When I was a high school student, the senior and junior parking lot was an ocean of pick-up trucks. Since I lived in a very rural area, during the winter there was more than likely a rifle or a shot-gun in the back window gun rack of almost all of them. I do not recall any serious consequences to this, and the teachers’ parking lot you were just as likely to see the same. I tend to believe if there were rules in effect, administration looked the other way. However, my school never had a shooting. In fact, regardless of the population of hunting rifles in the parking lot, during my entire time as a student there was never a single gun related incident at school. That was just my experience, unfortunately many others are not as fortunate to be able to say that. Will my son have the same experience in school? Hopefully, but I am not ready to stake his life on it. I hate guns. I always have, and I was in the military. I am not a hunter, or recreational sport-shooter of any kind. While I teach my son to defend himself if he ever encounters a bully, I also have to teach him about gun safety because guns are in our society. He may find himself somewhere people have a firearm and he should know how to safely avoid their associated dangers. Unfortunately firearms are a necessary evil. I keep one handgun at our house as a just in case protection plan however I agree completely with the authors. Gun control starts within the home. Parents and family members need to be educated, and if necessary, held accountable for their kids acquiring and using their guns. It then starts with the community and the removal of guns being exchanged on the streets by way of more stringent gun laws at both the federal and state level. No one but a serious collector has any need for military grade assault rifle, and even then each person should be overly qualified to have it in their possession. Besides gun education for everyone, including people who do not own a firearm and austere gun laws I do feel the best way to curb gun violence is through specialized programs like the ones the authors mention in St. Louis and Boston. Their success show creativity like that is something violent offenders cannot compete with. Conclusion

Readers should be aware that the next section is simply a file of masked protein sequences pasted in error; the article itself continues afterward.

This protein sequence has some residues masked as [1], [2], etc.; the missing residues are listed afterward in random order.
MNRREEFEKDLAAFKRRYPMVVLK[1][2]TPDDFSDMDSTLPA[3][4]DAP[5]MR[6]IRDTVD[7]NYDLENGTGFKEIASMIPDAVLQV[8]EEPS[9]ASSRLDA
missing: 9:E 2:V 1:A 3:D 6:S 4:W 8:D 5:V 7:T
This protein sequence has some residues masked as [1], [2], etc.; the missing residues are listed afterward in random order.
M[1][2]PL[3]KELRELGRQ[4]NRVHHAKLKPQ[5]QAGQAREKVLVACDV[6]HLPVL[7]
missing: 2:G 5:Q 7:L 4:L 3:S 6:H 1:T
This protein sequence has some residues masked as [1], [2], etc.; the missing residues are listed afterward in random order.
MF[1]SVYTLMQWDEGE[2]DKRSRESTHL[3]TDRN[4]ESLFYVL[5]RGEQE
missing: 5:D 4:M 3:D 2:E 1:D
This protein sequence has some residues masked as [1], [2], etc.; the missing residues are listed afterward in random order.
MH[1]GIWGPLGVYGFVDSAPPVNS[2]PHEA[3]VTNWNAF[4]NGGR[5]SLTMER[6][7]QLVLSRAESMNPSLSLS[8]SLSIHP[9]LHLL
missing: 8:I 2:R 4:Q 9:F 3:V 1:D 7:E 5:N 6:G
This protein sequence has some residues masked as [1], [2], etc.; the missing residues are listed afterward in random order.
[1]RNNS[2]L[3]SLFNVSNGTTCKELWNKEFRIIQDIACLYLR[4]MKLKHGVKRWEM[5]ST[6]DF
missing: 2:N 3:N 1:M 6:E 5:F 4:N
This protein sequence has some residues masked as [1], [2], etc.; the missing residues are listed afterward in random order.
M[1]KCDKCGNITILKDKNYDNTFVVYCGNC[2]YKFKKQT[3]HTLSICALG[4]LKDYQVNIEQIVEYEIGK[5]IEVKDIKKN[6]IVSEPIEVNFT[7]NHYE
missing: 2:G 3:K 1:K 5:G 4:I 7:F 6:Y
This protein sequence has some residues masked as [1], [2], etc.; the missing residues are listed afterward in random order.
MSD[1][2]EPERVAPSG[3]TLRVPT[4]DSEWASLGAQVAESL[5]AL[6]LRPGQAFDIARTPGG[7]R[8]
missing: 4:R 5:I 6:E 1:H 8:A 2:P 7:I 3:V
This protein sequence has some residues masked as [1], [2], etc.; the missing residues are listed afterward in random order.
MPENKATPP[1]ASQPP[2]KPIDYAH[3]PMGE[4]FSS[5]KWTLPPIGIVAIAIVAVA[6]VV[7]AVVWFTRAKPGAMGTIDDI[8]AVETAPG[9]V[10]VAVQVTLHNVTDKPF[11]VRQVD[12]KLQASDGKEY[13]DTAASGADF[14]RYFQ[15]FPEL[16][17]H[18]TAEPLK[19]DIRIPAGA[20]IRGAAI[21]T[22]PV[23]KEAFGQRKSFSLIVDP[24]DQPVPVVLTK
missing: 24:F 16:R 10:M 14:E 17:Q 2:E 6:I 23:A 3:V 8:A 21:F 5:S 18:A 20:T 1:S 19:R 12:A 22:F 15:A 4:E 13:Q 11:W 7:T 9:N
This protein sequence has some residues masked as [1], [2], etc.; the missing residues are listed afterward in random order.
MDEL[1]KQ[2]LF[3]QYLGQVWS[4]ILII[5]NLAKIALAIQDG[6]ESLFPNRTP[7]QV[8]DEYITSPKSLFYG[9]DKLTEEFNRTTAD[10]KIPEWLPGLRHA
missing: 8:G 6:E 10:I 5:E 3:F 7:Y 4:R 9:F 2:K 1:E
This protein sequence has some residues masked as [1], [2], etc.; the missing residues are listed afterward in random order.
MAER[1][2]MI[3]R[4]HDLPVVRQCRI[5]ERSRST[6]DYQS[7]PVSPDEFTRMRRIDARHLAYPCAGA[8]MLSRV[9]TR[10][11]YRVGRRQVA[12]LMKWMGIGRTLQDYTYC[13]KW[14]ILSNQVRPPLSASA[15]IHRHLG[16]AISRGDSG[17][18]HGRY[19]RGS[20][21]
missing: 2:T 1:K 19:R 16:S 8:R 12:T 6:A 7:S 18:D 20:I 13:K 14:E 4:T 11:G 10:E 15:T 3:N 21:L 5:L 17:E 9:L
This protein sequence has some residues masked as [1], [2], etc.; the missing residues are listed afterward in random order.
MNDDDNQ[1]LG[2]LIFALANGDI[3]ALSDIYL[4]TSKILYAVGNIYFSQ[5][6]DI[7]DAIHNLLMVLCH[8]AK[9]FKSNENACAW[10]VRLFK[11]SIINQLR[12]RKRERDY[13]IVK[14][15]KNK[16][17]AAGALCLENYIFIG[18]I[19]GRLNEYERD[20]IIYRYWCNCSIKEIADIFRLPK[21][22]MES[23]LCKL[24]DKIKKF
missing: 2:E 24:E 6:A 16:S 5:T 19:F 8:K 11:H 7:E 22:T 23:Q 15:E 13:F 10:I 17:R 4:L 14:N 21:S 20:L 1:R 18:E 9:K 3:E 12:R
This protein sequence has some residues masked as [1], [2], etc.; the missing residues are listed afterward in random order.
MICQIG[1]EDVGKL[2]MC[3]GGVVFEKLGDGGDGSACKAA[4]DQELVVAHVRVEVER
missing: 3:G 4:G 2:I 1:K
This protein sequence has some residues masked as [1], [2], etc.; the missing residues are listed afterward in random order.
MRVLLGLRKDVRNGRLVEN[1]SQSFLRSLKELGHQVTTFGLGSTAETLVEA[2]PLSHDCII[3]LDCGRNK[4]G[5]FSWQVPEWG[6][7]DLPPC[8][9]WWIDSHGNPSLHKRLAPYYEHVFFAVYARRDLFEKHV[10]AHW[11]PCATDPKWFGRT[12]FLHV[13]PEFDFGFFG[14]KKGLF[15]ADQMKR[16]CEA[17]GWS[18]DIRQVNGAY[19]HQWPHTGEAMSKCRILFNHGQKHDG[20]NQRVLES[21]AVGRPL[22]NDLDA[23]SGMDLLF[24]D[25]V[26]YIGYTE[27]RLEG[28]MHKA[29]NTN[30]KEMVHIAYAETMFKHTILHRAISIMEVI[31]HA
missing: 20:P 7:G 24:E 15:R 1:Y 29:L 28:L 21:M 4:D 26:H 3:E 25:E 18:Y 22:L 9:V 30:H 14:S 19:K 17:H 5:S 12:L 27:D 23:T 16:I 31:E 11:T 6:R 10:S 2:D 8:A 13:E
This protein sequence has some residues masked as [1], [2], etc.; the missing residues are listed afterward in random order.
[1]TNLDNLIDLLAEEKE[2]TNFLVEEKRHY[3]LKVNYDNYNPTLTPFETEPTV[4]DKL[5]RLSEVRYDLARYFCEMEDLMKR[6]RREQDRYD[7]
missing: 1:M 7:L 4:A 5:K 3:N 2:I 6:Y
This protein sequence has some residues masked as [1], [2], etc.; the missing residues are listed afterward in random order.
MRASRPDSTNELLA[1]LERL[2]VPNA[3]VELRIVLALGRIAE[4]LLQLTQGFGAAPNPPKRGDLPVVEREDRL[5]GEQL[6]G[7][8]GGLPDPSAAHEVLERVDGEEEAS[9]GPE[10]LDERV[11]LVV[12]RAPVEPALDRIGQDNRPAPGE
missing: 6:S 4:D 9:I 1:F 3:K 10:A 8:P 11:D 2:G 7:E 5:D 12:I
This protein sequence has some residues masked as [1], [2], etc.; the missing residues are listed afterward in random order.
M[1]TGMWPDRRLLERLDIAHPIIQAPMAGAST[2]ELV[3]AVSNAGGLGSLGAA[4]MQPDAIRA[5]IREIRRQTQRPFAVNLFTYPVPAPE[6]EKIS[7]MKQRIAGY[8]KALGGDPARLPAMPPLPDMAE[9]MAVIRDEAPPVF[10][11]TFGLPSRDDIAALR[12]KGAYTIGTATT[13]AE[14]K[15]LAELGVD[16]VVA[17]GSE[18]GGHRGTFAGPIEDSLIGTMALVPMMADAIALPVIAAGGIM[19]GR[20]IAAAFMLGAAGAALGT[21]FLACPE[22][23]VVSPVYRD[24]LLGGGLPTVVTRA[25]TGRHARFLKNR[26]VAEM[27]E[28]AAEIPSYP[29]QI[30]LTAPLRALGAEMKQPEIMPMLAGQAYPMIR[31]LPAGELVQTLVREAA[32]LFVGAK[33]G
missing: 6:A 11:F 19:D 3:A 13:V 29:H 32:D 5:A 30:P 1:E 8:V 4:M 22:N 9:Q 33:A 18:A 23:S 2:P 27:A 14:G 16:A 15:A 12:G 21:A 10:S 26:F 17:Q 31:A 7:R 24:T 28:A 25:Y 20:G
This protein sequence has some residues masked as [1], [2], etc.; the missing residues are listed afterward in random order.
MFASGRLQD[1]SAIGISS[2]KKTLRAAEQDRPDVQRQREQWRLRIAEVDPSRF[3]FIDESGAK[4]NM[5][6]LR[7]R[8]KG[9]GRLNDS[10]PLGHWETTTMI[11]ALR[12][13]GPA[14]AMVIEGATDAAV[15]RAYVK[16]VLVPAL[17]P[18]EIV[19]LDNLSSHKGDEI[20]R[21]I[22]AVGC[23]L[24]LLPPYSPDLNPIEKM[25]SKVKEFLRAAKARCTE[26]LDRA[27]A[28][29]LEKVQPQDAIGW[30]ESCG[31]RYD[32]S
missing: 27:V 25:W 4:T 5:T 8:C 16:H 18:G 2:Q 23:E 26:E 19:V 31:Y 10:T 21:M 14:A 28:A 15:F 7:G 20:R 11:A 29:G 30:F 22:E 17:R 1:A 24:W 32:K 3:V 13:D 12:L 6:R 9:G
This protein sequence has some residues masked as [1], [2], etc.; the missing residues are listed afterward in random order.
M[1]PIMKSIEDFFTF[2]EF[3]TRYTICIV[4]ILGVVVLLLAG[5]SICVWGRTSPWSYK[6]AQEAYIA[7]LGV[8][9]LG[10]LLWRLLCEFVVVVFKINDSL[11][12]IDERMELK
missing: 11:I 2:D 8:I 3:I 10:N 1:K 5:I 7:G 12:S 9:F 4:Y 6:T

Richard E. Redding and Sarah M. Shalf’s article, The Legal Context of School Violence: The Effectiveness of Federal, State, and Local Law Enforcement Efforts to Reduce Gun Violence in Schools, contains a large amount of information on gun laws, enforcement, programs and alternatives. The authors give thorough examples and offers solutions based on their research. The article is categorized and sub-categorized extremely well with extensive note, reference and appendix sections.

References

Redding, R. E., & Shalf, M. S. (2001). The Legal Context of School Violence: The Effectiveness of Federal, State, and Local Law Enforcement Efforts to Reduce Gun Violence in Schools. Law & Policy, 298-343.